When Gibney realized that Trump’s avoidance of testing led to a month-long delay that cost countless lives, “I was angry,” he said. “I still am. This is one that has a real body count. The other one [“Agents of Chaos”] was corruption, it was perfidy, it was how he got elected. With this one, 210,000 people are dead and almost all of that could have been prevented.”
By the people who enabled Trump?
“100 percent,” said Gibney. “It was hard to watch [U.S. Secretary of Health and Human Services Alex] Azar and [CDC director Robert] Redfield and others complicit in the corruption of science. The whole government had been corrupted. That’s the underlying theme here. These people don’t believe in government. Donald Trump is a human wrecking ball who was sent by the people to tear it all down, and that’s what he’s done: torn down the reputation of the CDC, which was regarded as the gold standard…The federal government was the ultimate piggy bank for private enterprise to make money in the middle of a pandemic. It’s shocking.”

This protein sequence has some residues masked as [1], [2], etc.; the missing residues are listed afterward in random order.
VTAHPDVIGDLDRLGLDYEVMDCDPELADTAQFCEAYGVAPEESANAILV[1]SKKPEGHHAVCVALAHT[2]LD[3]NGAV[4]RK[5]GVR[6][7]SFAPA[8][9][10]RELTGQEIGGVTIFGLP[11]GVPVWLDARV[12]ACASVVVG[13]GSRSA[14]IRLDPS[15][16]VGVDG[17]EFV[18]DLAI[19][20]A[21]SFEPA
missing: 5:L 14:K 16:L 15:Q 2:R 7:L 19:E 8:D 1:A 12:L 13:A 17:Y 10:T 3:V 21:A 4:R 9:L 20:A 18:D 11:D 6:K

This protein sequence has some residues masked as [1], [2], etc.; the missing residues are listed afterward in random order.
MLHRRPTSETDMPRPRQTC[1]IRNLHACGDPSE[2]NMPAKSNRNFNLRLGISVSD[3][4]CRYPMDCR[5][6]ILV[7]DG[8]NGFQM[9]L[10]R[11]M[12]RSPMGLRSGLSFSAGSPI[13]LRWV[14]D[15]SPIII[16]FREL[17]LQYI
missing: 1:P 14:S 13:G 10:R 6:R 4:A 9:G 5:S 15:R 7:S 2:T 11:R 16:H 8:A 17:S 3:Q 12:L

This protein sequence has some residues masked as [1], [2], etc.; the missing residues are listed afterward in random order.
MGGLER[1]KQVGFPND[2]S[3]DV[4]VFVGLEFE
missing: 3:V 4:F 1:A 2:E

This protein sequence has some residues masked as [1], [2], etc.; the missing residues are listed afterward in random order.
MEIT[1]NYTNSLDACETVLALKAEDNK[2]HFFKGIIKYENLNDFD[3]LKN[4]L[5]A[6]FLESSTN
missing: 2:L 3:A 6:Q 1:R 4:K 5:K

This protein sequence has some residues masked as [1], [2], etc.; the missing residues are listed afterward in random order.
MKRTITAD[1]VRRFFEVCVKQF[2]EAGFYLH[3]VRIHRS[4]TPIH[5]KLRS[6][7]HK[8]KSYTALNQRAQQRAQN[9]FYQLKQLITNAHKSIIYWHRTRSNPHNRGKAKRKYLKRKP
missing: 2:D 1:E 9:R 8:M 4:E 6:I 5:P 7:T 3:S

The movie compares America’s fight against the pandemic with South Korea, which discovered the pandemic at the same starting point. “The film is centered around learning and not learning,” said Gibney. “Korea learned lessons and changed things as a result. And we did just the opposite.”
Next up: Finishing Heineman’s movie; going back to exploring the psychology of the Sacklers, who made billions off manufacturing Oxycontin; and pursuing a dramatic series with the “Crazy, Not Insane” narrator who brought him the story: Laura Dern.